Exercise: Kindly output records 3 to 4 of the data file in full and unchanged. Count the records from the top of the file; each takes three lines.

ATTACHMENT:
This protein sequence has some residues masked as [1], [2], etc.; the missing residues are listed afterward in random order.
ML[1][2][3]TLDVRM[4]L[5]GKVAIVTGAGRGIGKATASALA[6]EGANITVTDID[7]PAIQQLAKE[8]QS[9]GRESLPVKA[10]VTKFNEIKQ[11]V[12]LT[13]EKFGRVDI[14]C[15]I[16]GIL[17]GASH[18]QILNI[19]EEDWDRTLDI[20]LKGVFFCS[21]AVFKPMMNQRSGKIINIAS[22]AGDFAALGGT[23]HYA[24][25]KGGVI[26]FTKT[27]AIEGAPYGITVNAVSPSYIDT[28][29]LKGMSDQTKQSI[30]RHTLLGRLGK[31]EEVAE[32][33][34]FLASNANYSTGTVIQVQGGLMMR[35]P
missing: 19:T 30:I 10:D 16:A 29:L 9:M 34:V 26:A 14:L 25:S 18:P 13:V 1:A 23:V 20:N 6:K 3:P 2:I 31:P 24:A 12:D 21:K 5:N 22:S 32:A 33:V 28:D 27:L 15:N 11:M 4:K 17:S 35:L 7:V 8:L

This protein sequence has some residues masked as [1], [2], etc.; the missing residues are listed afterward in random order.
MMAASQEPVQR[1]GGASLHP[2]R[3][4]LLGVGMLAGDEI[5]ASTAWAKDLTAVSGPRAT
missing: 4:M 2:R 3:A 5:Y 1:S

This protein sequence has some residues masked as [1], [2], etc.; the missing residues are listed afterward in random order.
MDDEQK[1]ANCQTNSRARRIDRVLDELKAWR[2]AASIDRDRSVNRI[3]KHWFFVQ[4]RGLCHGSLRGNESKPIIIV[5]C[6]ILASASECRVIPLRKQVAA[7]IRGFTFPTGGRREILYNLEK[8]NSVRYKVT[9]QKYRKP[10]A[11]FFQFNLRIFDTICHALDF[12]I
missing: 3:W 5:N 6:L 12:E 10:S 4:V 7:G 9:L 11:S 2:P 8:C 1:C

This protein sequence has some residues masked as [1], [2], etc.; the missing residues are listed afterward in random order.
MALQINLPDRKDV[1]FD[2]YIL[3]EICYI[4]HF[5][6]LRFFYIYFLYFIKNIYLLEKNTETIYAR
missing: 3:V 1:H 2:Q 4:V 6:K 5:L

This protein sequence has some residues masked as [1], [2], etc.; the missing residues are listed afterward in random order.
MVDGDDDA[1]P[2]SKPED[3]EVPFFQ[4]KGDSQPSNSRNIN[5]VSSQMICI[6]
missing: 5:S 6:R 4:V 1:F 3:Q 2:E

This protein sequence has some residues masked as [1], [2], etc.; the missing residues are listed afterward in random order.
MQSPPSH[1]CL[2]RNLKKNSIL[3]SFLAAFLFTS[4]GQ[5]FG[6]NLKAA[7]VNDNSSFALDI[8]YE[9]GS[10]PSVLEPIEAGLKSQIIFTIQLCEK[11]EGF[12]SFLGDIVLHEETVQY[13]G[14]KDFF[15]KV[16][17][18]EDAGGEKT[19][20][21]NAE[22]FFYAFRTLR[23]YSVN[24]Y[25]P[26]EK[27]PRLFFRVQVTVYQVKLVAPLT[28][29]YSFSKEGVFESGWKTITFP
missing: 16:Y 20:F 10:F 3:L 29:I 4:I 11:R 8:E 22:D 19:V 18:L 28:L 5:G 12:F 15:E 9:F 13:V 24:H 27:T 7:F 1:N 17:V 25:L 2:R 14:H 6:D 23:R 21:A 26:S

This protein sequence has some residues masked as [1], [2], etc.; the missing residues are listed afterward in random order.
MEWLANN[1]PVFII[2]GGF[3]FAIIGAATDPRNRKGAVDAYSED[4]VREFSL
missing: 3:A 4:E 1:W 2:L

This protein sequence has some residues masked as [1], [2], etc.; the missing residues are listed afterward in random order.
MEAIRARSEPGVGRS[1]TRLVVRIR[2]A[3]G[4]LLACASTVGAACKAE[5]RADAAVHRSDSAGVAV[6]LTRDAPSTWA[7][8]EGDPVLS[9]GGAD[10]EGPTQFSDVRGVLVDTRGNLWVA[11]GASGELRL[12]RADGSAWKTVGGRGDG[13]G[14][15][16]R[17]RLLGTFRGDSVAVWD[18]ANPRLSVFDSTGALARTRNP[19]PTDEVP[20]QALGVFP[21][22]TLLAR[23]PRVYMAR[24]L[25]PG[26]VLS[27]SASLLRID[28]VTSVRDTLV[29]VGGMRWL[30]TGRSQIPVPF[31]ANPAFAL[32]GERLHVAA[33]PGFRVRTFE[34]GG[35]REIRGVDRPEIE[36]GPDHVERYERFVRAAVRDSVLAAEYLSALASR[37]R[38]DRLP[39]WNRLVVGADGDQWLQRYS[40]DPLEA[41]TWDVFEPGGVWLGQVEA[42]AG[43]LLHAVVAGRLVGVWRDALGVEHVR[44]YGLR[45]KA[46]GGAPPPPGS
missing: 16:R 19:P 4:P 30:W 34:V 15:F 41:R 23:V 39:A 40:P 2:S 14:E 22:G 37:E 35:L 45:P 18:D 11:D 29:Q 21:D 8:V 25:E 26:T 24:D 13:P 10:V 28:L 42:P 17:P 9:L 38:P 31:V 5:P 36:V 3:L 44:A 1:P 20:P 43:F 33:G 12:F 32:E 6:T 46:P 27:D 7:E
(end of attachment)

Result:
This protein sequence has some residues masked as [1], [2], etc.; the missing residues are listed afterward in random order.
MDDEQK[1]ANCQTNSRARRIDRVLDELKAWR[2]AASIDRDRSVNRI[3]KHWFFVQ[4]RGLCHGSLRGNESKPIIIV[5]C[6]ILASASECRVIPLRKQVAA[7]IRGFTFPTGGRREILYNLEK[8]NSVRYKVT[9]QKYRKP[10]A[11]FFQFNLRIFDTICHALDF[12]I
missing: 3:W 5:N 6:L 12:E 10:S 4:V 7:G 9:L 11:S 2:P 8:C 1:C

This protein sequence has some residues masked as [1], [2], etc.; the missing residues are listed afterward in random order.
MALQINLPDRKDV[1]FD[2]YIL[3]EICYI[4]HF[5][6]LRFFYIYFLYFIKNIYLLEKNTETIYAR
missing: 3:V 1:H 2:Q 4:V 6:K 5:L